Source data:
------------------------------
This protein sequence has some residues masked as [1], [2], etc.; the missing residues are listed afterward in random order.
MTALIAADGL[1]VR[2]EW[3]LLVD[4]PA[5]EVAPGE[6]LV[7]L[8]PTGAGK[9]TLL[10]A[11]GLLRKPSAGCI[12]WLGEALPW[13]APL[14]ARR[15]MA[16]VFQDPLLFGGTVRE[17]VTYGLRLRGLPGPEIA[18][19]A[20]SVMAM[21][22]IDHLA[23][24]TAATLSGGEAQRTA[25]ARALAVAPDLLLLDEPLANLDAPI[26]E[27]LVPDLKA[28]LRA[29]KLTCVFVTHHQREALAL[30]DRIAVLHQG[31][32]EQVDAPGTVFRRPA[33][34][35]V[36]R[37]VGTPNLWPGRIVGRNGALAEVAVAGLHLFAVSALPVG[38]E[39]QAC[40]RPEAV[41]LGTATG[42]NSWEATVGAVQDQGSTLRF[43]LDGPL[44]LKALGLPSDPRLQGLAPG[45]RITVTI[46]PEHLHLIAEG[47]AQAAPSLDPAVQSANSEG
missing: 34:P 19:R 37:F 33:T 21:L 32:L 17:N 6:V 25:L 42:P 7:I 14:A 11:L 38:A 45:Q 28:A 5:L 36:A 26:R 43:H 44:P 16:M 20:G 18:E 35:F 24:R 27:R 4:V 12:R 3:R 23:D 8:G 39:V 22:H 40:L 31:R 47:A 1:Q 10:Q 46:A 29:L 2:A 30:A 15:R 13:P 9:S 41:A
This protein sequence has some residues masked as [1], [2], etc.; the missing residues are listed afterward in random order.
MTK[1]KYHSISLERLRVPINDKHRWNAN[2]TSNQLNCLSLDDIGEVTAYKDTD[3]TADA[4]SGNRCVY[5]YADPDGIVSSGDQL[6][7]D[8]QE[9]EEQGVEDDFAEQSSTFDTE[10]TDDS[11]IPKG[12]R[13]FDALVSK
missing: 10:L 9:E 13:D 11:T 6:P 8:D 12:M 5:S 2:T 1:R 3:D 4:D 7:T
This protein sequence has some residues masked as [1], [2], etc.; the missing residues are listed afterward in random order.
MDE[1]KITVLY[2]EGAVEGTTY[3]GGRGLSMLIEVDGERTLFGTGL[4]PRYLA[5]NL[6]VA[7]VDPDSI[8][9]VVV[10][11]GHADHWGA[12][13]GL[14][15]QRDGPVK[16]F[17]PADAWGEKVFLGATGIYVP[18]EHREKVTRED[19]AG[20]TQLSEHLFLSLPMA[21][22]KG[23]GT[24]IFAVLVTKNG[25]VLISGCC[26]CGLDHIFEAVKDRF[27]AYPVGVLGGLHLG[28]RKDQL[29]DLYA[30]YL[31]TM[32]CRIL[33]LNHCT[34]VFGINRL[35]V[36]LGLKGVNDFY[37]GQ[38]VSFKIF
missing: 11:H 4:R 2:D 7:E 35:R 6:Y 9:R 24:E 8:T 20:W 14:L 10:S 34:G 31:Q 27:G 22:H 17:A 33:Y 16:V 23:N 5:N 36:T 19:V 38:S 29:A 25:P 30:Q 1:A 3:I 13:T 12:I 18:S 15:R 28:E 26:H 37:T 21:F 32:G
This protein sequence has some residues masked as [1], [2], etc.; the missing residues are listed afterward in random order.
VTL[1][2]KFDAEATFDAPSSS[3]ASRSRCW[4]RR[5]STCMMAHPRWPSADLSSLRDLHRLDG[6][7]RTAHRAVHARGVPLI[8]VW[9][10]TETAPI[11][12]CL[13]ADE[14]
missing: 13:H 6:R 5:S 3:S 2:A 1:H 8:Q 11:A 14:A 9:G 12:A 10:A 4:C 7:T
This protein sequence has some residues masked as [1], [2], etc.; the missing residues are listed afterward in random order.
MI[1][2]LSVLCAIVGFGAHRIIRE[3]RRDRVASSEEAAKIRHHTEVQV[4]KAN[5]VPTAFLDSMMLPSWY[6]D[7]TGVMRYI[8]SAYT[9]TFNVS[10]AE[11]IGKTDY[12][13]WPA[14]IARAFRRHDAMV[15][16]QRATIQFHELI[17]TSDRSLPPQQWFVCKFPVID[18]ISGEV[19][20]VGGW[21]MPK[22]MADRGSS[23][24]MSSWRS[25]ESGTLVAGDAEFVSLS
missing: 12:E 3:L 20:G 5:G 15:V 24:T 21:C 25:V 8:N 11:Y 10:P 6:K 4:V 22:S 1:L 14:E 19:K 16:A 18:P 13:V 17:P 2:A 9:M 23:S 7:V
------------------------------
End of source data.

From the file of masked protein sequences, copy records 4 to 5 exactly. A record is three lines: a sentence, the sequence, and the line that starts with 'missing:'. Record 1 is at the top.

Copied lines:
This protein sequence has some residues masked as [1], [2], etc.; the missing residues are listed afterward in random order.
VTL[1][2]KFDAEATFDAPSSS[3]ASRSRCW[4]RR[5]STCMMAHPRWPSADLSSLRDLHRLDG[6][7]RTAHRAVHARGVPLI[8]VW[9][10]TETAPI[11][12]CL[13]ADE[14]
missing: 13:H 6:R 5:S 3:S 2:A 1:H 8:Q 11:A 14:A 9:G 12:A 10:A 4:C 7:T
This protein sequence has some residues masked as [1], [2], etc.; the missing residues are listed afterward in random order.
MI[1][2]LSVLCAIVGFGAHRIIRE[3]RRDRVASSEEAAKIRHHTEVQV[4]KAN[5]VPTAFLDSMMLPSWY[6]D[7]TGVMRYI[8]SAYT[9]TFNVS[10]AE[11]IGKTDY[12][13]WPA[14]IARAFRRHDAMV[15][16]QRATIQFHELI[17]TSDRSLPPQQWFVCKFPVID[18]ISGEV[19][20]VGGW[21]MPK[22]MADRGSS[23][24]MSSWRS[25]ESGTLVAGDAEFVSLS
missing: 12:E 3:L 20:G 5:G 15:V 24:T 21:C 25:V 8:N 11:Y 10:P 6:K 4:V 22:S 1:L 14:E 19:K 16:A 18:P 13:V 17:P 2:A 9:M 23:S 7:V